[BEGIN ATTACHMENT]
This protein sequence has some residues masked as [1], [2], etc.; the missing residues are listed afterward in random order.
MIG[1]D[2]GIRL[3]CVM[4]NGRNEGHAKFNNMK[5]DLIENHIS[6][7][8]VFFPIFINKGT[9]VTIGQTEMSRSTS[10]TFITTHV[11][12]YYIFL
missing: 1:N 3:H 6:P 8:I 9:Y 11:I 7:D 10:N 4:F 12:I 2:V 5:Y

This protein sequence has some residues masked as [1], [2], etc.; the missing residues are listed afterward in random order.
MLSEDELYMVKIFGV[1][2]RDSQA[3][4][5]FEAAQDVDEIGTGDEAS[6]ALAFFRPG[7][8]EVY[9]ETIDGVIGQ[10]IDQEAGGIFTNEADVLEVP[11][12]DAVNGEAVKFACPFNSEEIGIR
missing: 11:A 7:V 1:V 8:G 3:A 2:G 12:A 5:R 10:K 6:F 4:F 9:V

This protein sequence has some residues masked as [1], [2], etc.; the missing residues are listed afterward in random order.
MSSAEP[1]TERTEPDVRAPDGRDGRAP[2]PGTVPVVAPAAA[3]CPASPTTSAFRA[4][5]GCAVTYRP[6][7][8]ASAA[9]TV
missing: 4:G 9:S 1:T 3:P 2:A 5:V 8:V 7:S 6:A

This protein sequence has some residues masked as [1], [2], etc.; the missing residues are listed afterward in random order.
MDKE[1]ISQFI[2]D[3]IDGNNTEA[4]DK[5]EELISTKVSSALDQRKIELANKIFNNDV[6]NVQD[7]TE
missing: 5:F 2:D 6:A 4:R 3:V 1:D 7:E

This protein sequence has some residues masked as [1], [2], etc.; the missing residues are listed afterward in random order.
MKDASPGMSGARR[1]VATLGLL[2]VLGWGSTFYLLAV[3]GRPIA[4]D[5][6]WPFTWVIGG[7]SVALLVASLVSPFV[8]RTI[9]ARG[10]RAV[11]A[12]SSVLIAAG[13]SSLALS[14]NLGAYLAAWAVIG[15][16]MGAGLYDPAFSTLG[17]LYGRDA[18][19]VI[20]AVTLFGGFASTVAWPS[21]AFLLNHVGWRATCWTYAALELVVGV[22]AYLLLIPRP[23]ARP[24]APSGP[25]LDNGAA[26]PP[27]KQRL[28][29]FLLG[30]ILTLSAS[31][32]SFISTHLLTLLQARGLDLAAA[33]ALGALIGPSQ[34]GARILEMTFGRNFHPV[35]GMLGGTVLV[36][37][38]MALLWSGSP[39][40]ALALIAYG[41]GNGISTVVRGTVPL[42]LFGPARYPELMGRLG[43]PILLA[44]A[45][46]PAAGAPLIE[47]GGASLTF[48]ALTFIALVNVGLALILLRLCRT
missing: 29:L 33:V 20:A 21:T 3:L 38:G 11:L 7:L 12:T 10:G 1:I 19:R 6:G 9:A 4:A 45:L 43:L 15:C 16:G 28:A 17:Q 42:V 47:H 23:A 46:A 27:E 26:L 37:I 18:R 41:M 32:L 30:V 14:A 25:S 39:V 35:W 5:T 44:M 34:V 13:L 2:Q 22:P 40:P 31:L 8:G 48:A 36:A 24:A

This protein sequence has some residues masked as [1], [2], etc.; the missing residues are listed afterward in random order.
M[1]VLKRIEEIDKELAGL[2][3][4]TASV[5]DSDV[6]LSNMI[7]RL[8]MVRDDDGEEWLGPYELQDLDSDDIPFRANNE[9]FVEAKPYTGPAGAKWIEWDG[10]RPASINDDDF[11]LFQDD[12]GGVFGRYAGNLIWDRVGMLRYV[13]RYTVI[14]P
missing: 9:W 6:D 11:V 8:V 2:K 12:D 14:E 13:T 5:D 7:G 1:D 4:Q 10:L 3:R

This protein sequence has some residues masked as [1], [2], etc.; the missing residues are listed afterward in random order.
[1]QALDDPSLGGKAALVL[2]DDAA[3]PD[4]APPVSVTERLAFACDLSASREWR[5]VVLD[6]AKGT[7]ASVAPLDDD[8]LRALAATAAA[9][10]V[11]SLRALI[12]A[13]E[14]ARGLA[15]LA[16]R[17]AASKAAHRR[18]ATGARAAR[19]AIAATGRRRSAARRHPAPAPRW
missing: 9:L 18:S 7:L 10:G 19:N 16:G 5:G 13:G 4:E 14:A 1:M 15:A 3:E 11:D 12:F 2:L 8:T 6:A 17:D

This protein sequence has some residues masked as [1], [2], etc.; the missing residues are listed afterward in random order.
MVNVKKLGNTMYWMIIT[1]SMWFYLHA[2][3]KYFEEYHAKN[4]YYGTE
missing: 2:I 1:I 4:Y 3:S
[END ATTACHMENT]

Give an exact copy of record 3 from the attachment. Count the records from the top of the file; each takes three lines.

This protein sequence has some residues masked as [1], [2], etc.; the missing residues are listed afterward in random order.
MSSAEP[1]TERTEPDVRAPDGRDGRAP[2]PGTVPVVAPAAA[3]CPASPTTSAFRA[4][5]GCAVTYRP[6][7][8]ASAA[9]TV
missing: 4:G 9:S 1:T 3:P 2:A 5:V 8:V 7:S 6:A